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by Ben Davis
In recent years, the ubiquity of the market has become an ubiquitous theme. In May, ARTnews magazine, not exactly a bellwether, featured the cover story, "Are You Looking at Prices or Art?" In these pages, Charlie Finch, Donald Kuspit and Jerry Saltz have all taken time out to address the issue, in their own distinctive ways -- and with the recent market turmoil, it’s even more important to understand the effects that money has had on art of late. Saltz, for his part, says that in order to grasp the effect of the market on art we need a new theory of how the art market works, something that "isn’t just a rehash of Marxist ideology."

Fair enough. By this, I take him to mean that we need something besides the warmed-over version of the Frankfurt School’s 1940s-era denunciation of the "culture industry" as crypto-fascist, which migrated through the pages of October magazine into Artforum and became a permanent feature of the art world. It is a mindset that, rather obnoxiously, associates the market with the extermination of subjectivity itself, particularly when it comes up against anything that even distantly smacks of popular culture. Among Horkheimer and Adorno’s targets were Orson Welles and, yes, Mickey Rooney. The horror, the horror. . .

But this attitude has very little to do with an actual Marxist picture of the mechanics of capitalism, a point that should not be as elusive as it seems. Read the Manifesto of the Communist Party. What you will find there, in section one, is a lengthy discussion of the historically progressive function of capital -- it has knit the world together, liquidated superstitions, created undreamed of technical innovations, laid the basis for abundance and so on. It is only starting off from these points that the critique comes: All this is directed by a relatively tiny number of people, who are in general a pretty ruthless and short-sighted bunch.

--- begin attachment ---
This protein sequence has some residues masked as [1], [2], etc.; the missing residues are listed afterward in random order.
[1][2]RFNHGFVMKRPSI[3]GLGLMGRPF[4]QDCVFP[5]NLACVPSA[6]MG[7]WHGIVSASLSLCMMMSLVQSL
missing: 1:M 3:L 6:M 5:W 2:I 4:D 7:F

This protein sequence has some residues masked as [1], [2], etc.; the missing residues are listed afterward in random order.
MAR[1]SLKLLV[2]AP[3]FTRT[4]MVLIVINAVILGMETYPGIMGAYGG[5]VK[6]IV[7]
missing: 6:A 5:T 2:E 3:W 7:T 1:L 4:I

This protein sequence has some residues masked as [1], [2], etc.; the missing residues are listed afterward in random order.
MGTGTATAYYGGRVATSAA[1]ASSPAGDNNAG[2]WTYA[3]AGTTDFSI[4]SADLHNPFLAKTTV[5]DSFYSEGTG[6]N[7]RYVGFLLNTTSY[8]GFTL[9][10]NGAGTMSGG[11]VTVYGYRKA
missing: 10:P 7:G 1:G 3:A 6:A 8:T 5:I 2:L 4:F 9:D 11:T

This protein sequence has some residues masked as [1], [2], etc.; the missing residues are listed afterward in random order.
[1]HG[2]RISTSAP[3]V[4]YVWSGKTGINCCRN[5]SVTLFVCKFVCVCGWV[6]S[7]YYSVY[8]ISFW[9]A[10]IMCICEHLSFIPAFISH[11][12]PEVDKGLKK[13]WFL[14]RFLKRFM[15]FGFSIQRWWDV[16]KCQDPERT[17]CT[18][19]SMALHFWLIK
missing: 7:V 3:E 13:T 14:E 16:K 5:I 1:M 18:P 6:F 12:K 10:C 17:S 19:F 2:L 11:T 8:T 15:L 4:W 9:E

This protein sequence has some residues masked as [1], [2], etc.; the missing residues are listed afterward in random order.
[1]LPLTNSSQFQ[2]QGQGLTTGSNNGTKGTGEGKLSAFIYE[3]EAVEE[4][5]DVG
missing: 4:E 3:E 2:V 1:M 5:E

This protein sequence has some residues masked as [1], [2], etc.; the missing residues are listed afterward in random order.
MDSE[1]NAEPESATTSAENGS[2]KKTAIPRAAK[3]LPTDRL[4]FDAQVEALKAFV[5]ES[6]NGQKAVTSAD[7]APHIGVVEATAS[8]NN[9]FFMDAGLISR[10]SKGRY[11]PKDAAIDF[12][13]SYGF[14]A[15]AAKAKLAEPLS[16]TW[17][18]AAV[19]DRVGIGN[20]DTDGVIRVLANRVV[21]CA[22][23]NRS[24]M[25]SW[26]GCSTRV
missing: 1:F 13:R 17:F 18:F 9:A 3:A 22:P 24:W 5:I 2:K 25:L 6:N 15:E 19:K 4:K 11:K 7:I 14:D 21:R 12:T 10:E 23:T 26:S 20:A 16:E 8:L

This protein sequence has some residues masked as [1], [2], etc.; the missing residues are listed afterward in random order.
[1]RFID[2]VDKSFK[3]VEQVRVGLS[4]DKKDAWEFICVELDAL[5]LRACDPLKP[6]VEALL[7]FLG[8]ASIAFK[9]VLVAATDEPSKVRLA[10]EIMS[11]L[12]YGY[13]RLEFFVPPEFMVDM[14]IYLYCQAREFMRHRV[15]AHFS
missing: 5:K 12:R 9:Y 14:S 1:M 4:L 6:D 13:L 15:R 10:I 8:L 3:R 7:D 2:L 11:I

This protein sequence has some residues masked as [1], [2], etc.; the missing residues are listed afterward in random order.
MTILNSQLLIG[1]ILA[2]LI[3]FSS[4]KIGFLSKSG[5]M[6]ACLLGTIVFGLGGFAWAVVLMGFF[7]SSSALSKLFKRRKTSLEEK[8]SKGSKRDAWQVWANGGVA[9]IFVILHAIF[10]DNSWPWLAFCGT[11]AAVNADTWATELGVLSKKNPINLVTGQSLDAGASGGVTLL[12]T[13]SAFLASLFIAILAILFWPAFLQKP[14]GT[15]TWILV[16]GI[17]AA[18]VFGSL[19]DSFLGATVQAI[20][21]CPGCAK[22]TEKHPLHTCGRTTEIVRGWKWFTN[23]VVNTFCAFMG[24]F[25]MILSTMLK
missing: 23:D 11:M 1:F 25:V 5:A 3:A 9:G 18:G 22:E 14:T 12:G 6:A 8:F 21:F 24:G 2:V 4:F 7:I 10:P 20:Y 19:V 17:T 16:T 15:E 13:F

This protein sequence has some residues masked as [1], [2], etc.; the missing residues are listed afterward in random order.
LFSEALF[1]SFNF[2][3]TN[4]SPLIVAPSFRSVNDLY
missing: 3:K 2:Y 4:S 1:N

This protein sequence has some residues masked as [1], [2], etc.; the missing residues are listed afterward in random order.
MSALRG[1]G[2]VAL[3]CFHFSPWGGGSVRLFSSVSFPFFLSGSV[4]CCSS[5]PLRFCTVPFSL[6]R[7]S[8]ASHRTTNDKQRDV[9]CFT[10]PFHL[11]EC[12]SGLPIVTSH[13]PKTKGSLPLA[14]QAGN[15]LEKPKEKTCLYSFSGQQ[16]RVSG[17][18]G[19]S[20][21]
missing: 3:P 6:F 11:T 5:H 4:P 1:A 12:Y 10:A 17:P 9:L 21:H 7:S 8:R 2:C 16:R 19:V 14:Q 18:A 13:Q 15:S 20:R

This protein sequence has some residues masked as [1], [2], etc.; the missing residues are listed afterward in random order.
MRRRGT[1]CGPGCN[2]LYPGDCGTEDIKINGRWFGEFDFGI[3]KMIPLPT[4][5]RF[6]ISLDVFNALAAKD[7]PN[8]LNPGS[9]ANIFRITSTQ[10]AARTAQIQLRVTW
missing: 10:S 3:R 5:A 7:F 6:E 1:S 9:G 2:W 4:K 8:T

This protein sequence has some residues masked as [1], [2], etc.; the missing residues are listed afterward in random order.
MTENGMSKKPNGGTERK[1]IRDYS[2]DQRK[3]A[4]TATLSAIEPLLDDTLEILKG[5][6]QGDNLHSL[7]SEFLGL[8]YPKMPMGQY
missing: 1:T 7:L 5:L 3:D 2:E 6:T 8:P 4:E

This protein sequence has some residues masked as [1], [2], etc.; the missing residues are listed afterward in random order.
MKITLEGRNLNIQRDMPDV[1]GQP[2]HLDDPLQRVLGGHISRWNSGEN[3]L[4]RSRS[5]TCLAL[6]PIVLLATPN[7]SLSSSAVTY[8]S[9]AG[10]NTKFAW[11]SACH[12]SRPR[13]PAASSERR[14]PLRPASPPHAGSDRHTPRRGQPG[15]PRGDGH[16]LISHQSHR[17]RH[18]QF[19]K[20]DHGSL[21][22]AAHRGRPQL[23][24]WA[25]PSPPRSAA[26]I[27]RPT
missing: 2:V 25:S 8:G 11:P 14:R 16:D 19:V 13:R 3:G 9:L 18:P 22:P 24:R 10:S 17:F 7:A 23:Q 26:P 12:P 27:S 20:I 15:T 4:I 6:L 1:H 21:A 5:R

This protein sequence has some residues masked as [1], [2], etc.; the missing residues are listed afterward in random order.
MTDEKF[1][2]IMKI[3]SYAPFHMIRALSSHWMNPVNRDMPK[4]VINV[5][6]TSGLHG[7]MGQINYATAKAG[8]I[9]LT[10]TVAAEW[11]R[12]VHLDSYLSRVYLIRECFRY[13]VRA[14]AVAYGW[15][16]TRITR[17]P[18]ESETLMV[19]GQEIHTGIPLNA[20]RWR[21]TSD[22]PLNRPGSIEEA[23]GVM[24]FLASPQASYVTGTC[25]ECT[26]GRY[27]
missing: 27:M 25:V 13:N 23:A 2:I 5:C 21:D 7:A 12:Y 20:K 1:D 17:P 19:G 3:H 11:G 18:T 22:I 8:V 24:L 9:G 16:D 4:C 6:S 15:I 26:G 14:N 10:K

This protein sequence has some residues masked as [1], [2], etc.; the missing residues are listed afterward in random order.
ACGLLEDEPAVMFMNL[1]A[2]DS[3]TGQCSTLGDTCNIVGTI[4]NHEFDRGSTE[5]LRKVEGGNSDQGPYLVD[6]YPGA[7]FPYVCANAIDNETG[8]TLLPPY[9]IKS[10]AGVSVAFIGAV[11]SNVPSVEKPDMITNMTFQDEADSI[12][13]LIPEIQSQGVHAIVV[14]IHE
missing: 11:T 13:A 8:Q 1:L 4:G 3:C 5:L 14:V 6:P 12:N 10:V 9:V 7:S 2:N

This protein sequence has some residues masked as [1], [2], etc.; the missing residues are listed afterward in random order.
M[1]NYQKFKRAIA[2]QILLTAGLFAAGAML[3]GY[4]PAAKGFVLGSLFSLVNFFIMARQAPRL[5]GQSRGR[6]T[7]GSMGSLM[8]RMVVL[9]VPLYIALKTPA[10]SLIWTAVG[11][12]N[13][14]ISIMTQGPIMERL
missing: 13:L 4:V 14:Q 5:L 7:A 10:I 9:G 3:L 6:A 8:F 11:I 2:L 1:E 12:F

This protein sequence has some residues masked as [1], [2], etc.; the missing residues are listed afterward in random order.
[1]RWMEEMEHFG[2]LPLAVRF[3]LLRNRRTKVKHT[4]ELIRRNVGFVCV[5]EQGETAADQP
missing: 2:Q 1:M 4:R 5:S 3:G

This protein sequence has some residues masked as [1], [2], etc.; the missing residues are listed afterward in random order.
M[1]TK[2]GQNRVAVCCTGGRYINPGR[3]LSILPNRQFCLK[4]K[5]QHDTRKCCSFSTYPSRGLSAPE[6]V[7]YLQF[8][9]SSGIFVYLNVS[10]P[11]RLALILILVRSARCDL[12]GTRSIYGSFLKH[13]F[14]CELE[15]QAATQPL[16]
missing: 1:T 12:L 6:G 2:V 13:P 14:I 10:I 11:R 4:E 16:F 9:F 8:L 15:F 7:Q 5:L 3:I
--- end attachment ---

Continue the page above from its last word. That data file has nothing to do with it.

"And as in material, so also in intellectual production," the MotCP goes on, celebrating the growth of cosmopolitan artistic culture. Thus, the first thing we need to recognize about the art market is that it has given us greater pluralism, wonderful technical and stylistic innovations, and the potential for artists to pursue an independent living. Today, it is the presence of a vibrant market that gives the visual arts a sense of relevance, force and center, saving it from the fractious insularity of, say, contemporary poetry. If the market often appears as an alien, encroaching force, this is not because commerce is inherently diabolical. It is simply due to the fact that we happen to live in a world where economic power is pretty alien to most people.

To get at what the "market" means for art, however, you need first to wrestle with another concept: class. Marxist art critics -- or "Marxian" critics, as they prefer to be called these days (a term that, as it is used, is meant mainly to out-Marx other merely "Marxist" writers) -- rarely mention class, except vaguely, as a synonym for oppression, as in the cliché that an artist is concerned with "issues of race, class, gender and sexuality." This makes it clear that they are "Marxist" in only the most superficial sense, whatever suffix they go by.